Spring has sprung and, locally, the human capacity to create even more noise than usual is in full swing.
Lately, I have recorded on my phone a plague of noises generated by people and their loud, intrusive tools, be it an iPod and speakers aboard a stand-up-paddleboard floating down the Wye, leaf blowers, lawnmowers, and mulchers sounding their destructiveness and scaring all the birds from the trees and fish from their shaded retreats under the riverbanks, or even the abominable racket made at the local recycling yard next door to a so-called off-set ecological site at the new Skylon Park, Rotherwas Industrial Estate, Hereford (see below).
I know other humans have found it a profound nuisance, more, wholly detrimental to their overall wellbeing.
Whether these noises are short, sharp and ugly, or long drawn-out oppressions, like traffic noise in cities, they will be creating acute or chronic pain and distress in proximate interconnected communities, human and teresapien.
Modes of transport are some of the worst culprits, air, land, and sea. But music can be intrusive too, played loudly or inappropriately in nature, as well as the more obvious terrestrial building and landscaping noises that are created at every moment, in daylight at least. Industrial farmers and foresters are by no means innocent bystanders!
And the internal combustion engine at sea and on navigable rivers has wreaked havoc in the form of “noise pollution” on aquatic wildlife.
We know humans and some animals may attempt to adapt. Think of the louder birdsong recorded in urban areas, or cetaceans and their prey moving away from shipping lanes or active military zones due to the impact on their sonar senses, but at what ecological cost? Mass strandings are real and incredibly harmful.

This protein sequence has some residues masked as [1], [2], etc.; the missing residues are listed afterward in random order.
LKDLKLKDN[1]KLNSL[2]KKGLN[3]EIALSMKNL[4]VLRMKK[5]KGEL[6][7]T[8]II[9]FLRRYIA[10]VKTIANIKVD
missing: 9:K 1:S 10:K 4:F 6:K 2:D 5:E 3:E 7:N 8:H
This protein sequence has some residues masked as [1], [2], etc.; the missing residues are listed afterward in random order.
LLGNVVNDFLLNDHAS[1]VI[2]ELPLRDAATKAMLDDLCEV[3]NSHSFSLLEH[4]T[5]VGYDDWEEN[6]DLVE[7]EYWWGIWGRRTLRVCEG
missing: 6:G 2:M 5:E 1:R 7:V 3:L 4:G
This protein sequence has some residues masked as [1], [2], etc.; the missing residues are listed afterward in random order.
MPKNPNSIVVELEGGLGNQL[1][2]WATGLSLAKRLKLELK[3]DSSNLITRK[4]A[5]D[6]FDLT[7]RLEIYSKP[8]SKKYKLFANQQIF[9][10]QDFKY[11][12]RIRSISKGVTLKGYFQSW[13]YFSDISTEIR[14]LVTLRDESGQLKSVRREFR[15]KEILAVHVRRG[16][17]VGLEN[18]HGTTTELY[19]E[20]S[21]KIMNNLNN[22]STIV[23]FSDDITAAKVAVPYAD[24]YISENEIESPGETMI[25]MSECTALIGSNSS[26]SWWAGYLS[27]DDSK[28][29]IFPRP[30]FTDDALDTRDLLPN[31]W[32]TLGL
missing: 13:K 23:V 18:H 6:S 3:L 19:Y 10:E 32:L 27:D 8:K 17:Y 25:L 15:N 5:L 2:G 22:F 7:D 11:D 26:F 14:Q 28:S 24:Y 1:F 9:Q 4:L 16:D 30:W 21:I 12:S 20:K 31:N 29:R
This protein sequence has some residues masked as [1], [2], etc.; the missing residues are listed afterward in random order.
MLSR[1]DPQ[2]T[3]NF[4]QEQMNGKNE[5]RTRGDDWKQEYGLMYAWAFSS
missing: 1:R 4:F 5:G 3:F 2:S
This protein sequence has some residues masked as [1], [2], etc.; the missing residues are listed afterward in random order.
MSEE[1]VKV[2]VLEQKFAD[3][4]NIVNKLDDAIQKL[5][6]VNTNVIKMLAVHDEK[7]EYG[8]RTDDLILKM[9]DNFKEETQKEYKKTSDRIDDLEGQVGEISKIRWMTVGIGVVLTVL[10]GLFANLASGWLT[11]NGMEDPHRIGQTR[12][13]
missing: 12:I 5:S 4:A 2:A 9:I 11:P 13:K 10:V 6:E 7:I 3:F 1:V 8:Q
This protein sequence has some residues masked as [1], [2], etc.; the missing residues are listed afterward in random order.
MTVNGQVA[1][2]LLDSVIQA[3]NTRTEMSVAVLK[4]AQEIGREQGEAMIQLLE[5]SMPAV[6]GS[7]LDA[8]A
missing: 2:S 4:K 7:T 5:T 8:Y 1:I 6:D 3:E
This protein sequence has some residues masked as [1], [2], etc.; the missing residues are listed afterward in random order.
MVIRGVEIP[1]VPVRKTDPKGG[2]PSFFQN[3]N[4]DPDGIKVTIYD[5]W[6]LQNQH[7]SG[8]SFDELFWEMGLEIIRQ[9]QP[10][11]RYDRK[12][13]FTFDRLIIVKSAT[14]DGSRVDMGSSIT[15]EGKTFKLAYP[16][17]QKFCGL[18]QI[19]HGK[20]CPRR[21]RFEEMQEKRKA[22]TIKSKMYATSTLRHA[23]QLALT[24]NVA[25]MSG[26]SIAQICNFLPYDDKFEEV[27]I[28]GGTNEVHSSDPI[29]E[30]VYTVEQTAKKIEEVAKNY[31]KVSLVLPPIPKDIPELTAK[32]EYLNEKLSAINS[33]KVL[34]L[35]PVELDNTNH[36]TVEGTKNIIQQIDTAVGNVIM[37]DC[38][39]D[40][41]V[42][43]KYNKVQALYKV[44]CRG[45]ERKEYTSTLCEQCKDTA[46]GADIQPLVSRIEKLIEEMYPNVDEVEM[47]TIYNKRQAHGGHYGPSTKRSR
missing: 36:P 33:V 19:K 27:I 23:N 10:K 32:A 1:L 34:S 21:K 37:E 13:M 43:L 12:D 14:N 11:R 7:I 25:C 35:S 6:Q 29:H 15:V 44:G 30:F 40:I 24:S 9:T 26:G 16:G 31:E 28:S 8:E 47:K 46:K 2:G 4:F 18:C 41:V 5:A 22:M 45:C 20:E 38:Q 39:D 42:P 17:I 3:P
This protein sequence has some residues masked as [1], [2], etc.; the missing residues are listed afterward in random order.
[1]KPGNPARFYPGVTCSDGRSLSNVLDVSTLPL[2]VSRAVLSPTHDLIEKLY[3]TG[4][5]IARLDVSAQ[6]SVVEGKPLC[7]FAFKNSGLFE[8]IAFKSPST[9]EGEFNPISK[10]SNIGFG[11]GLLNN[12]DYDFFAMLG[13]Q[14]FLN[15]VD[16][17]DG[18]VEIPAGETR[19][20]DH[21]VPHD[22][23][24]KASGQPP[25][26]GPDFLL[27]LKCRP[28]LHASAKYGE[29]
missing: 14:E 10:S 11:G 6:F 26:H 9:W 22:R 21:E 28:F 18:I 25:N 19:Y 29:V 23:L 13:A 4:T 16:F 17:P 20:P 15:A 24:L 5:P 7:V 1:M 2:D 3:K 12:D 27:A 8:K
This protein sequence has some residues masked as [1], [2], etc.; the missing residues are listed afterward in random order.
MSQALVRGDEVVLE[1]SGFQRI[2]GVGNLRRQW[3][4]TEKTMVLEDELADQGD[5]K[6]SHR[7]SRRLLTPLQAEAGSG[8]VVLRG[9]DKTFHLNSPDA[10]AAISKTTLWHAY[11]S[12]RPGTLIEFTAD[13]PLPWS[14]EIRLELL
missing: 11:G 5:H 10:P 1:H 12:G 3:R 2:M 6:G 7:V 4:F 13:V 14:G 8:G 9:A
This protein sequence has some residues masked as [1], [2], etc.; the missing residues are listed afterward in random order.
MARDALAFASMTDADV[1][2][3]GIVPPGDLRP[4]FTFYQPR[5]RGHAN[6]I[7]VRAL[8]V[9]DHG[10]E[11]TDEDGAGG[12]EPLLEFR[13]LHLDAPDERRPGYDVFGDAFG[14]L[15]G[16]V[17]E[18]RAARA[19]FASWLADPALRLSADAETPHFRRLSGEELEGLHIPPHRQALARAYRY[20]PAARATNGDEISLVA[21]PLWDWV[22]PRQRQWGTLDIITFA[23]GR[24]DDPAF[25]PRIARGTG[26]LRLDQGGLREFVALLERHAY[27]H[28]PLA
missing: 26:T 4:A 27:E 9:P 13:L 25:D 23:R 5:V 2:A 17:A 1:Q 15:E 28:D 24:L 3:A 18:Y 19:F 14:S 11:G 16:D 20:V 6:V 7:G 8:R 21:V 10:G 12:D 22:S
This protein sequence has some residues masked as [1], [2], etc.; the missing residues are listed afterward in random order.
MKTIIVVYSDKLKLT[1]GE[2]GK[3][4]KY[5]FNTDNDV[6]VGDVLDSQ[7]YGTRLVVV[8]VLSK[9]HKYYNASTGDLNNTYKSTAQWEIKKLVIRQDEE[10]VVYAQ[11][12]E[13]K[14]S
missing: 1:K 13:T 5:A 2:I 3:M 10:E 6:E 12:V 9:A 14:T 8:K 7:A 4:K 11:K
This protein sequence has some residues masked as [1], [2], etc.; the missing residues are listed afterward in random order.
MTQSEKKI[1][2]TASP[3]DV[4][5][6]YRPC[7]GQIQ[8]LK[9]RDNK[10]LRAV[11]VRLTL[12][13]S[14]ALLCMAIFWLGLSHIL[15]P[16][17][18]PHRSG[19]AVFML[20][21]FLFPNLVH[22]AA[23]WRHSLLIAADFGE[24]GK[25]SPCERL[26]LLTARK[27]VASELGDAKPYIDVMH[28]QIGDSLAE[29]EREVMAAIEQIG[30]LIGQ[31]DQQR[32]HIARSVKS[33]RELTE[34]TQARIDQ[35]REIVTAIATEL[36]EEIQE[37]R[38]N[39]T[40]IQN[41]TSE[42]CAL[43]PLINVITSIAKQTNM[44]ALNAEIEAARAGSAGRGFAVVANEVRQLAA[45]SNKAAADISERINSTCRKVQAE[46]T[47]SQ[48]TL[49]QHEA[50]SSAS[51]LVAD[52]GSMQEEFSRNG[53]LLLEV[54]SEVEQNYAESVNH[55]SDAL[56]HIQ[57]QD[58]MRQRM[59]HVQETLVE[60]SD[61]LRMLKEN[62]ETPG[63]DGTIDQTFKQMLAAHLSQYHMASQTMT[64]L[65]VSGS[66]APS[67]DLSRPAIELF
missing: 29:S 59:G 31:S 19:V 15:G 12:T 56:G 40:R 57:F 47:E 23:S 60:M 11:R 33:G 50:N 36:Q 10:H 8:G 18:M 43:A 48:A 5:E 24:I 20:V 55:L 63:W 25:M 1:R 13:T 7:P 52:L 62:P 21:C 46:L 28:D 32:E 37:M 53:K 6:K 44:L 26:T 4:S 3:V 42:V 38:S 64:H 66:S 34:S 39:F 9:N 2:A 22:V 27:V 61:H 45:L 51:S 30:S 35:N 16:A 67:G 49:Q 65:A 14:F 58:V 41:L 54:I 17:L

The pain is both individual and collective. At global scale, it is nothing short of an evolutionary force, and not for the good. It’s time to count Anthrophonalgia as a key manifestation of the ongoing Sixth Extinction Event, the worst of which will be an awful silence, for sure.
Anthropophony – noise emanating from humans and their tools (Drs. Stuart Gage and Bernie Krause) often shortened to Anthrophony.
Algia – general medical suffix for pain.
This particular pain and distress is not limited to the physical, but also the emotional, mental, and spiritual. We know that such distress can lead to the lowering of immunity, and other perturbations such as anger and rage that can lead to violence instigated upon others.
We talk so frequently about noise pollution, but very little is done about it. Perhaps naming the pain and distress it causes might just help in the resistance against it.
Anthrophonalgia – pain and distress caused by human noise, including vibrations, either naturally or by the tools humans use.
I’ve suffered myself, as have countless humans and nearly all interconnected species within our one biosphere. Let it end, for goodness sake, now.
Warning: Foul language. Legitimate, I feel.